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Conflict and Negotiation Case Study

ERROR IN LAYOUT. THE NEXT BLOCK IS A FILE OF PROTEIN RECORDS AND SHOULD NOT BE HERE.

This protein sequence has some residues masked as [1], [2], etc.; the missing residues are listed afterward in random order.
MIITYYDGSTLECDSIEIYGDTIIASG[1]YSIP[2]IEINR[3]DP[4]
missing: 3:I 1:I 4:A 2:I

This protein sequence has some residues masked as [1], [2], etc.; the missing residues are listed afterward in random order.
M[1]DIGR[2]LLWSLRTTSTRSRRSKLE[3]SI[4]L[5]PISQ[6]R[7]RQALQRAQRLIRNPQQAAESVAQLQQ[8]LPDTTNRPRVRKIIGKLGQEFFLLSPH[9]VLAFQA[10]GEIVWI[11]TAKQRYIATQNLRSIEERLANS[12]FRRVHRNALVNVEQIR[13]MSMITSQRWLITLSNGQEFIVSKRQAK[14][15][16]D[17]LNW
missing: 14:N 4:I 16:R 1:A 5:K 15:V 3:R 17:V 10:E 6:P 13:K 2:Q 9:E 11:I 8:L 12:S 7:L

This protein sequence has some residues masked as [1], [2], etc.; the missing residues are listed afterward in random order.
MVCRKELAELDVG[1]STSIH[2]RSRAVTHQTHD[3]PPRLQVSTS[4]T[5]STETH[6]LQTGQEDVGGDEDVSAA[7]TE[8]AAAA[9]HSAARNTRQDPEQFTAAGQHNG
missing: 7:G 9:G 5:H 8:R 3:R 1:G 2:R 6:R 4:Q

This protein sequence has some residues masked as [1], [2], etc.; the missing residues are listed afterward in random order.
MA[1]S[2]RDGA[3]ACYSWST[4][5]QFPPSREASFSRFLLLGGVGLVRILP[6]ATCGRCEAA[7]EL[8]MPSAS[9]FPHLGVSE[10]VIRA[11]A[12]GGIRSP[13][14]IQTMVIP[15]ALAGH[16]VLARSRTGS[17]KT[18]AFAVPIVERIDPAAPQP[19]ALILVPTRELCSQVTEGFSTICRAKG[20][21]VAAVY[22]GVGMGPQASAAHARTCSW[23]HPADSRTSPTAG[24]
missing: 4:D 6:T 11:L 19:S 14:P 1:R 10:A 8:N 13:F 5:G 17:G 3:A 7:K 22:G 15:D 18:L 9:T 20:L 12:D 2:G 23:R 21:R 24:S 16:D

The Apartheid system of government in South Africa was an ill form of the worst treatment facing the black peoples by the white settlers. The system adjudicates separate development between the white people and the black citizens as a result of legal racial segregation that was administered by the National party government between 1948 and 1993. The black people of South Africa were denied their freedom to exercise their rights primarily due to racial discrimination, and as a result, the white gain economic and political dominance over the black people. The general election of 1948 that gave rise to the introduction of the apartheid system of government, classify inhabitant into racial groups as stated in the apartheid legislation and each racial group had their own residential areas separate from the others. The acquisition of social amenities; medical care, education, and other public services were equally segregated to that of whites. However, apartheid was faced by some series of internal resistance and violent in the quest of equal distribution of resources and fairness of justice to all races. The prolong series of protest against apartheid resulted in the banning of opposition and the imprisonment of the people that strive to oppose apartheid system. Consequently, the state retorted with increasing repression and state-sponsored violence to counter the opposition. However, the opposition continues and compels President Frederik Willem de Klerk to begin the negotiation to end apartheid.